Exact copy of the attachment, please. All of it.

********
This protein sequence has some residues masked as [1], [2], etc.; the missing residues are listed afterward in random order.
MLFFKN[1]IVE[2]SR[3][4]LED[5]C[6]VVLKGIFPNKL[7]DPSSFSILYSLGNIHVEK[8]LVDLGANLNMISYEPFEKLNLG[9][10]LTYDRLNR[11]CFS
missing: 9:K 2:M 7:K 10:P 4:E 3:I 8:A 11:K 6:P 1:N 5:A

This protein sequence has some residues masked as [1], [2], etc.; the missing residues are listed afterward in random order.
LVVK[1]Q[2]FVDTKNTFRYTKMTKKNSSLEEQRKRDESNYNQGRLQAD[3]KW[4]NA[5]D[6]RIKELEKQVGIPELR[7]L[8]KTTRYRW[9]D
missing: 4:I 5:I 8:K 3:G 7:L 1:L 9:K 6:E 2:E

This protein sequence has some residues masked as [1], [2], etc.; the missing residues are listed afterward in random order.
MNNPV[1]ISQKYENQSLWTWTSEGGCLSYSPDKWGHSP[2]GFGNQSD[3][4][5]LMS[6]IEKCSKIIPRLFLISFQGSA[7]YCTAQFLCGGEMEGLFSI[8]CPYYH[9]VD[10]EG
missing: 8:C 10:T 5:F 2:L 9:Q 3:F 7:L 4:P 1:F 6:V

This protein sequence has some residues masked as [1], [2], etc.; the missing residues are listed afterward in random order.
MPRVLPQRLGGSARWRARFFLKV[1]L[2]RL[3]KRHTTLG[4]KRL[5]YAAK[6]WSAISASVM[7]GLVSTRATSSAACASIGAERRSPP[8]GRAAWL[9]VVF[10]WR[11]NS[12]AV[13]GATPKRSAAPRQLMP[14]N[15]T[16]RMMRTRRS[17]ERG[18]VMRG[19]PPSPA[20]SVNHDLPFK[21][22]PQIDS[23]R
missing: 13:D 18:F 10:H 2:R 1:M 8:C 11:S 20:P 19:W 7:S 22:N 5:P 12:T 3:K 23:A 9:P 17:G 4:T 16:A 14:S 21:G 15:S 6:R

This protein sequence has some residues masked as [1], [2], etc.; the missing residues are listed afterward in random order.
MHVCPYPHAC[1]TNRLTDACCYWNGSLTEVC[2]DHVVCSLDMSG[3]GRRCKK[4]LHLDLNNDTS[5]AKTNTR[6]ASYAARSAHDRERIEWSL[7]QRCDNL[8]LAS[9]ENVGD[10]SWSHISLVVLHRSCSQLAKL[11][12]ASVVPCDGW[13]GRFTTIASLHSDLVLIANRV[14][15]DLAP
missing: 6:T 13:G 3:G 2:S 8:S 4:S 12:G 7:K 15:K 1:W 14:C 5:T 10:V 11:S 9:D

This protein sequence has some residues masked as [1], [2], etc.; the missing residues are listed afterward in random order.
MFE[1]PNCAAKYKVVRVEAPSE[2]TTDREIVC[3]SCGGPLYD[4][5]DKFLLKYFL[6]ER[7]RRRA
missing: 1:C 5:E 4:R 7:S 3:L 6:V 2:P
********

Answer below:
This protein sequence has some residues masked as [1], [2], etc.; the missing residues are listed afterward in random order.
MLFFKN[1]IVE[2]SR[3][4]LED[5]C[6]VVLKGIFPNKL[7]DPSSFSILYSLGNIHVEK[8]LVDLGANLNMISYEPFEKLNLG[9][10]LTYDRLNR[11]CFS
missing: 9:K 2:M 7:K 10:P 4:E 3:I 8:A 11:K 6:P 1:N 5:A

This protein sequence has some residues masked as [1], [2], etc.; the missing residues are listed afterward in random order.
LVVK[1]Q[2]FVDTKNTFRYTKMTKKNSSLEEQRKRDESNYNQGRLQAD[3]KW[4]NA[5]D[6]RIKELEKQVGIPELR[7]L[8]KTTRYRW[9]D
missing: 4:I 5:I 8:K 3:G 7:L 1:L 9:K 6:E 2:E

This protein sequence has some residues masked as [1], [2], etc.; the missing residues are listed afterward in random order.
MNNPV[1]ISQKYENQSLWTWTSEGGCLSYSPDKWGHSP[2]GFGNQSD[3][4][5]LMS[6]IEKCSKIIPRLFLISFQGSA[7]YCTAQFLCGGEMEGLFSI[8]CPYYH[9]VD[10]EG
missing: 8:C 10:T 5:F 2:L 9:Q 3:F 7:L 4:P 1:F 6:V

This protein sequence has some residues masked as [1], [2], etc.; the missing residues are listed afterward in random order.
MPRVLPQRLGGSARWRARFFLKV[1]L[2]RL[3]KRHTTLG[4]KRL[5]YAAK[6]WSAISASVM[7]GLVSTRATSSAACASIGAERRSPP[8]GRAAWL[9]VVF[10]WR[11]NS[12]AV[13]GATPKRSAAPRQLMP[14]N[15]T[16]RMMRTRRS[17]ERG[18]VMRG[19]PPSPA[20]SVNHDLPFK[21][22]PQIDS[23]R
missing: 13:D 18:F 10:H 2:R 1:M 8:C 11:S 20:P 19:W 7:S 22:N 5:P 12:T 3:K 23:A 9:P 17:G 4:T 16:A 14:S 21:G 15:S 6:R

This protein sequence has some residues masked as [1], [2], etc.; the missing residues are listed afterward in random order.
MHVCPYPHAC[1]TNRLTDACCYWNGSLTEVC[2]DHVVCSLDMSG[3]GRRCKK[4]LHLDLNNDTS[5]AKTNTR[6]ASYAARSAHDRERIEWSL[7]QRCDNL[8]LAS[9]ENVGD[10]SWSHISLVVLHRSCSQLAKL[11][12]ASVVPCDGW[13]GRFTTIASLHSDLVLIANRV[14][15]DLAP
missing: 6:T 13:G 3:G 2:S 8:S 4:S 12:G 7:K 15:K 1:W 14:C 5:T 10:V 11:S 9:D

This protein sequence has some residues masked as [1], [2], etc.; the missing residues are listed afterward in random order.
MFE[1]PNCAAKYKVVRVEAPSE[2]TTDREIVC[3]SCGGPLYD[4][5]DKFLLKYFL[6]ER[7]RRRA
missing: 1:C 5:E 4:R 7:S 3:L 6:V 2:P